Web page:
: electric supply company
An
generally enjoys the benefits of
monopoly.
Therefore, the investment is
relatively safe due to non-competition
in the market.
profit to be restricted to 8% or so
per annum.

5. Attractive : Efforts should be made to fix the


tariff in such a way so that consumers
can pay easily.
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Types of Tarif
The following are the commonly used types of tariff :

1. Simple tarif /uniform rate tarif


2. Flat rate tarif
3. Block rate tarif
4. Two-part tarif
5. Maximum demand tarif
6. Power factor tarif
7. Three-part tarif
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http://iesco.com.pk/index.php/custom
er-services/tariff-guide
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Simple tarif /Uniform rate tarif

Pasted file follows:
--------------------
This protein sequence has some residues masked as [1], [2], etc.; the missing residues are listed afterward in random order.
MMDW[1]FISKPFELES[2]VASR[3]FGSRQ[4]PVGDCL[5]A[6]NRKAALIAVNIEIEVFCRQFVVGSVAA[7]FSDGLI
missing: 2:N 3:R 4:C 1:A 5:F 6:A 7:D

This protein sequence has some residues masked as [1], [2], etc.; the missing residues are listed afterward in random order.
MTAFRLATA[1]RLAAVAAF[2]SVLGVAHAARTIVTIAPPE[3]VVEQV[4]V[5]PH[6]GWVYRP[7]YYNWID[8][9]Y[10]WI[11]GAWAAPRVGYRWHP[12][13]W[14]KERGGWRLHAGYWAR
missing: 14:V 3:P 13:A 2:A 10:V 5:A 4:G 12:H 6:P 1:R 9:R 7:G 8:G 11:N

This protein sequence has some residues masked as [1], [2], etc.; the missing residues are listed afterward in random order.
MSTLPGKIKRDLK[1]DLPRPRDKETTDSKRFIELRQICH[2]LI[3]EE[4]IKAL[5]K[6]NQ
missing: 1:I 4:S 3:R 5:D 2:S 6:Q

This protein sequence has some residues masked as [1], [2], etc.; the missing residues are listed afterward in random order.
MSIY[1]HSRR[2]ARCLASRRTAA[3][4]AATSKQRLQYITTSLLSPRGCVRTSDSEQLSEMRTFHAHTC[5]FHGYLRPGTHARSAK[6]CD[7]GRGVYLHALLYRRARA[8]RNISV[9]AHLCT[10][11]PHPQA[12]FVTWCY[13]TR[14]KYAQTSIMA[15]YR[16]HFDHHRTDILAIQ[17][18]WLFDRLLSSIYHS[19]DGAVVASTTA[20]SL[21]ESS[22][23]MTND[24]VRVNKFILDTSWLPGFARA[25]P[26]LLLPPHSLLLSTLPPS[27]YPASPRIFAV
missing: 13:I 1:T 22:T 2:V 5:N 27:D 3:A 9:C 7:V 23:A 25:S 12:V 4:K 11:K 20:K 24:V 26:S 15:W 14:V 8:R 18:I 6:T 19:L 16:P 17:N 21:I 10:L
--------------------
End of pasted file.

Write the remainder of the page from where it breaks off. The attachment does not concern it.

When there is a fixed rate per unit of energy
consumed
This is the simplest of all tariffs and is readily
understood by the consumers.

Disadvantages:
1. There is no discrimination between different
types of consumers since every consumer has to
pay fixed charges.
2. The cost per unit delivered is high.
3. It does not encourage the use of
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electricity.

. Flat rate tarif


When different types of consumers are charged at
different uniform per unit rates
Consumers are grouped into diferent classes
and each class of consumers is charged at a
different uniform rate.
Group 1: Lighting load different uniform rate and
separate meter
Group 2: Power load different uniform rate and
separate meter
Disadvantages:
1. Expensive and complicated as separate meters
are required.
2. A particular class of consumers is charged at